Is this the end of waiters?
More restaurants are encouraging diners to order by app or kiosk, hoping to cut costs and increase traffic.
BJ's chief executive Gregory Trojan believes the traditional flurry of tasks handled by waiters distracts them from their more important job: being hospitable.
The app, he says in an interview, aims not to reduce staff or turn servers into robots who just transport food from the kitchen to the table but to relieve them of certain duties so they can be more attentive to customers.
The larger problem Trojan hopes the app will address is speed. In traditional full-service restaurants, all that service takes time, which is bad during peak hours when turning over tables means sales. He says that by allowing customers to take care of ordering and payment themselves, the average one-hour meal is cut down to about 35 minutes.
To further encourage time-strapped diners to order ahead, BJ's puts them on a wait list to be seated once their mobile order comes in, rather than when they arrive at the restaurant.
By quickening service, Trojan also hopes to better compete with fast casual restaurants, which in recent years have lured many customers away from full-service with quality food served quickly, at lower prices. BJ's same-store sales decreased 1.1 percent last year.
"We have seen too many restaurant companies eliminate the ability to build sales by trying to save on labor by cutting their sales force, reducing the number of hosts at the front desk, and minimizing kitchen staff," said CFO Gregory Levin during an earnings call in May. "Therefore, we must and we will hold our line in labor so that we continue to provide great service to our guest and not make rash labor decisions that could tarnish our brand going forward."
While the app reduces the amount of running around servers have to do, during testing in Southern California, BJ's found that customers who ordered ahead actually tipped more -- although it's worth noting that the app automatically sets the gratuity to 18 percent, which can be adjusted up or down. It's also worth pointing out that as of now, you can't split a check if you pay by app.
BJ's is just the latest restaurant to remove waiters from the ordering process. Panera (PNRA), in an effort to reduce errors that occur during ordering, is trying a new store format in which customers can order by kiosk or smartphone and have their food brought to their table. McDonald's (MCD) has also been experimenting with kiosks overseas.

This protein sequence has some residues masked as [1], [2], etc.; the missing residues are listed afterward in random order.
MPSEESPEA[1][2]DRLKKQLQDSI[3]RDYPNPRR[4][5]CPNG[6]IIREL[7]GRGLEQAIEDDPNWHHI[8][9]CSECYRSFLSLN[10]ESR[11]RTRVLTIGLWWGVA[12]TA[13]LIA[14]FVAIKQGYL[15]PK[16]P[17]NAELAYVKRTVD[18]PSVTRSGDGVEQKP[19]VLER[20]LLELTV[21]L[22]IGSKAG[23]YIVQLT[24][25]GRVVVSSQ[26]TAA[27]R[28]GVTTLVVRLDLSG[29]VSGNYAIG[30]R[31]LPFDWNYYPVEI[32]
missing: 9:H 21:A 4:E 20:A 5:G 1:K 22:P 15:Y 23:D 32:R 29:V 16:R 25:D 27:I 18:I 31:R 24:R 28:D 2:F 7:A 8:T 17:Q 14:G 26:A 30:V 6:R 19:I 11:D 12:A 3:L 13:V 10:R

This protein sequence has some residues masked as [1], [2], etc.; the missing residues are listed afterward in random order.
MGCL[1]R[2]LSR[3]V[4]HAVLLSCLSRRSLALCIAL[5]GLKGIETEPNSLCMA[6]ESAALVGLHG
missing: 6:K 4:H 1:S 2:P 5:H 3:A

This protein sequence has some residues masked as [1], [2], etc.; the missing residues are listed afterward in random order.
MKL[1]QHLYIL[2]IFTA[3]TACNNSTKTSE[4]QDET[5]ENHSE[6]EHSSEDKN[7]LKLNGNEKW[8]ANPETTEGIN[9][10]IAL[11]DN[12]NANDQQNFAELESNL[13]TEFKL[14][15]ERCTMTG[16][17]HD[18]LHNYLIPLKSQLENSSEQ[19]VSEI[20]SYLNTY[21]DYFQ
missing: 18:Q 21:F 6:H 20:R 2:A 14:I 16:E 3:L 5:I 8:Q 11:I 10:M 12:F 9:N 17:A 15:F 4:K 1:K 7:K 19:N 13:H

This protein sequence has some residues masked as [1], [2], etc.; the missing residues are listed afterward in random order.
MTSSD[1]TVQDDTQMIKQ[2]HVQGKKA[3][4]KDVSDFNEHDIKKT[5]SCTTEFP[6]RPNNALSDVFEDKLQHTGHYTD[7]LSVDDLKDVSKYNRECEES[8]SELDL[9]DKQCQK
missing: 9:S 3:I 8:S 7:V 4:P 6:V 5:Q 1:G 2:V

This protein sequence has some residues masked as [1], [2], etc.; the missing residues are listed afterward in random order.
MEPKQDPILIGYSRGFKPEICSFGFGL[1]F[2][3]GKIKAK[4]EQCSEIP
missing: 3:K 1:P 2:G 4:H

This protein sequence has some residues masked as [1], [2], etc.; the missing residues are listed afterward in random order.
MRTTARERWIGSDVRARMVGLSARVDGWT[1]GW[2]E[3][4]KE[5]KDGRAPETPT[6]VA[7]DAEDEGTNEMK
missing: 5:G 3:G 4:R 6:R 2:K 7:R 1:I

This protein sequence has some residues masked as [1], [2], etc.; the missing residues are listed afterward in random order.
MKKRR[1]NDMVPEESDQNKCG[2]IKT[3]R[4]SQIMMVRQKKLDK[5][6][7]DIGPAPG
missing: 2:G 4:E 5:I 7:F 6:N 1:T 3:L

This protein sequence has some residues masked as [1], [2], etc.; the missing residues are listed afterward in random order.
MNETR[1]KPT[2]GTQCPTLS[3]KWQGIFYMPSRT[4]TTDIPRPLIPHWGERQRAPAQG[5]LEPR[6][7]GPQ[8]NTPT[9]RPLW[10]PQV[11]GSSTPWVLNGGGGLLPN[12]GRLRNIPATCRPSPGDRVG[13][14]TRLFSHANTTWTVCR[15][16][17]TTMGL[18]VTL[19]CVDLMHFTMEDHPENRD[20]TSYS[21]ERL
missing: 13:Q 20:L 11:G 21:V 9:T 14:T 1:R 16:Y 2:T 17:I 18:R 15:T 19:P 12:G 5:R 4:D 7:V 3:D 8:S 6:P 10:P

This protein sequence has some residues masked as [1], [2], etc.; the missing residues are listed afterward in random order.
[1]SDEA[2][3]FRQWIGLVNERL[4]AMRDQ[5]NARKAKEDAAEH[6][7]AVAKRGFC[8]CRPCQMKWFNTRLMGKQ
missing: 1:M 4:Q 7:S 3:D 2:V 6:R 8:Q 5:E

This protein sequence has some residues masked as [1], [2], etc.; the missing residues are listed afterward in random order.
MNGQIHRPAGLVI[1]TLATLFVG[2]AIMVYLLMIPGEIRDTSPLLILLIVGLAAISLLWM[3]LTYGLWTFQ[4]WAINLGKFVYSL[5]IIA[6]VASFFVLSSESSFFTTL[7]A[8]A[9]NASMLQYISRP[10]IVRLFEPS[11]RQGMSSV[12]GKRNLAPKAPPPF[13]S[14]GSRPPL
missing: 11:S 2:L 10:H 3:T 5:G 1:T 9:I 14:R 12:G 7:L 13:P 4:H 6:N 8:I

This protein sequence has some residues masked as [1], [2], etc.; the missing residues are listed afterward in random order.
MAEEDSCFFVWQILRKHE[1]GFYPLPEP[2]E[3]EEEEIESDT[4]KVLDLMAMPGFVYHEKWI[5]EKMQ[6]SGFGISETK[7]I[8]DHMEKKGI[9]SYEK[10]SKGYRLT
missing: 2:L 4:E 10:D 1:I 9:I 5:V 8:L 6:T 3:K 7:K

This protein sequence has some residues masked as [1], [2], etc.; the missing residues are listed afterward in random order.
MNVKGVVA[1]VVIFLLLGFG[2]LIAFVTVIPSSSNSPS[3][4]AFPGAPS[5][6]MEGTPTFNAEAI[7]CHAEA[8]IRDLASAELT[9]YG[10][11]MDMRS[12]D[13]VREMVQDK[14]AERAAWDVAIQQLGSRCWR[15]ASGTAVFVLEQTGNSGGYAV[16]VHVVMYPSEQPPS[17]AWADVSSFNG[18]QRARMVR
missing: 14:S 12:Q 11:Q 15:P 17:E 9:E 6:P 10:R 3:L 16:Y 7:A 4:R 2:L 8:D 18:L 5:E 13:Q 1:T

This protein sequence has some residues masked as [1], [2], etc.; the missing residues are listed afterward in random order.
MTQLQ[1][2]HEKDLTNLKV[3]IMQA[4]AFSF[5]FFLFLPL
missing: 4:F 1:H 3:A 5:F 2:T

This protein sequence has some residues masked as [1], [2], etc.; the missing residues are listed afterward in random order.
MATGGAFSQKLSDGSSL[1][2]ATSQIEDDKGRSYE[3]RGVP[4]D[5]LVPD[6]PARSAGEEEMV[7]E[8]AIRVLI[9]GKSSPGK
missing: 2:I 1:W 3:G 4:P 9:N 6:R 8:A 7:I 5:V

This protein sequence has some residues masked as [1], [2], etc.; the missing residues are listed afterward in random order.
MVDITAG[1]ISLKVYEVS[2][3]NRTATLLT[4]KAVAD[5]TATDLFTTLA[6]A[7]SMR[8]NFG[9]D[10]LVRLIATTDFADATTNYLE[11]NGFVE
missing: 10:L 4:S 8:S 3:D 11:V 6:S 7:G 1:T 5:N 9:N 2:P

Does 'everything' have to be automated? Personally, I enjoy the whole experience of being seated, handed a menu, asking the waiter questions about the menu, relaxing and taking my time ordering and waiting for my food while I sip a drink and relax.
This whole 'app' thing is going out of control. Why do we have to go overboard on everything we do in this country?
Restaurants going the way of the gas station. Used to be someone would fill your tank, wash your windshield, fill your tires with air and give you a big smile.
Now, its 'swipe your card, pump your own gas and get out of the way for the next car'.
We are losing our culture to data processing.
All the strip club addicts are gonna be surprised in the future when they order a lap dance and hear the buzz of a robot headed toward their chair and then feel the nuts and bolts moving and grooving! in thier lap!!!!
I do understand that wait staff should get a fair wage, but not $ 15 a hour and certainly not fast food
places. Everything will go up to cover the increase and no one is going to pay more for
a hamburger that was a $ 1 and now is $ 5. Automated services will certainly cut out costs and people will not have jobs and then what? Don't these people get it. Higher wages equal higher
prices and you still in up in the same boat as you were before or even worse.
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Do it once a year. This allows the best-performing asset classes to take off and run.
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